The Downward Spiral
Today’s post is inspired both by the current state of my own autodidactic adventures, and chapter six in The Art of Learning , “The Downward Spiral.” This quote from it should give you an idea what it’s about:
“In every discipline, the ability to be clearheaded, present, cool under fire is much of what separates the best from the mediocre. In competition, the dynamic is often painfully transparent. If one player is serenely present while the other is being ripped apart by internal issues, the outcome is already clear. The prey is no longer objective, makes compounding mistakes, and the predator moves in for the kill.”
Starting around the time of my so-so post last friday, I began a downward spiral myself. The concept is that one error can throw you off emotionally, and causing more errors. This is paramount to any autodidact. If you lose your momentum, your rhythm, it can be paralyzingly demoralizing. Often, in fact, I think it costs people the pursuit of entire subjects or the pursuit of knowledge for knowledge’s sake itself. In a world where so much of the emphasis related to learning and education is on gaining credentials to get a job, it is easy to think lowly of your desire to feed your natural curiosity. Combine this with the inevitable ups and downs of teaching yourself while working and maintaining the rest of your life, and you’ve got a recipe for disaster.
The answer? Unfortunately, there is no profound life changing answer to this one. It’s a true, but tired cliché: just keep going. Don’t dwell on mishaps. Look at the problems you encounter as learning opportunities (because they are), and learn how you can structure your routine and habits better to avoid the same problems in the future.
A Few Notes
I am currently focusing on the psychological, rather than technical and practical, aspects of teaching yourself. There are a few reasons for this:
- After my first two posts, I had ran out of explicit knowledge about the learning process as a whole. There are many, many short and sweet techniques I could, and will, share with you. For now I am trying to convert my implicit knowledge about the process of learning as a whole into explicit knowledge I can share with everyone. In the mean time expect posts like this, and pointers on some specific tools you can use.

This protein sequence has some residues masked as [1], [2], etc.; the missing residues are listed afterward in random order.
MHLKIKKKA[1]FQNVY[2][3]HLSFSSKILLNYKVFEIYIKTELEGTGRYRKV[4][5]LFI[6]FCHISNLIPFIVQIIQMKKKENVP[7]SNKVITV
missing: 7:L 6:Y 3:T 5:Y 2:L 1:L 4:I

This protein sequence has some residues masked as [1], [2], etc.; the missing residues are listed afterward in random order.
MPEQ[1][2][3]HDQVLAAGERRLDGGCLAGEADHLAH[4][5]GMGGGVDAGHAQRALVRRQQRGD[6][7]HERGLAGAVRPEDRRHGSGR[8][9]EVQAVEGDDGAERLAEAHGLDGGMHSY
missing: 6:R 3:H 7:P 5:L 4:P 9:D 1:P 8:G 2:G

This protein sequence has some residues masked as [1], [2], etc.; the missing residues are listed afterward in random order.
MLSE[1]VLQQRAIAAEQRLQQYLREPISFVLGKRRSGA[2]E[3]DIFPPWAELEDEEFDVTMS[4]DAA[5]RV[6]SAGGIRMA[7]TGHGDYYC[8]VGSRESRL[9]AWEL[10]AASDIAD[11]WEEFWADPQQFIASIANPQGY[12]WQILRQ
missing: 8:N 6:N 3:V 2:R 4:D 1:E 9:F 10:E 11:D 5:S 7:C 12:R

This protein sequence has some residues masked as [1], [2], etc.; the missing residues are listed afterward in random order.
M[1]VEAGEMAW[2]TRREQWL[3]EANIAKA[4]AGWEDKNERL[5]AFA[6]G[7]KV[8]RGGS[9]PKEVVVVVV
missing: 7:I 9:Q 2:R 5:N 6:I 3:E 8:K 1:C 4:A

- The psychological aspect of teaching yourself is very likely more important than anything else. If you don’t believe you can learn from challenging yourself, you won’t even try. If you give up when you hit difficulties, you won’t make it far at all. Teaching yourself is chock full of difficulties, ones that teach you so much. There are many other examples, but I’m not going to get into them right now.
- I am working seventy hours a week right now. I’m writing this blog because I want to share valuable, practical knowledge about how to teach yourself. That implies, however, that teaching myself is very important to me. It’s a higher priority than this blog. I study first, and think about posts second. I think any other approach would be hypocritical.
Secondly, if anyone has any suggestions for a post topic, comment and let me know. I’ll do what I can with the suggestions, but make no promise that I’ll post on it if you suggest it. It would be terribly useful, however, to know what difficulties other people encounter in the course of teaching themselves. I’m sure much of what I’ve encountered everyone does, but I also suspect there are difficulties I’ve not run into. I’d like to provide whatever help I can for whatever problems you’re having.
Last of all, like I said, I’m working seventy hours a week right now. I’m out of town, and spending a lot of time on errands just to keep going. My life comes first, and the blog second, so I’m not editing these posts to perfection. This is a conscious choice, one I would hope for most of you to make. Living and learning come before everything else.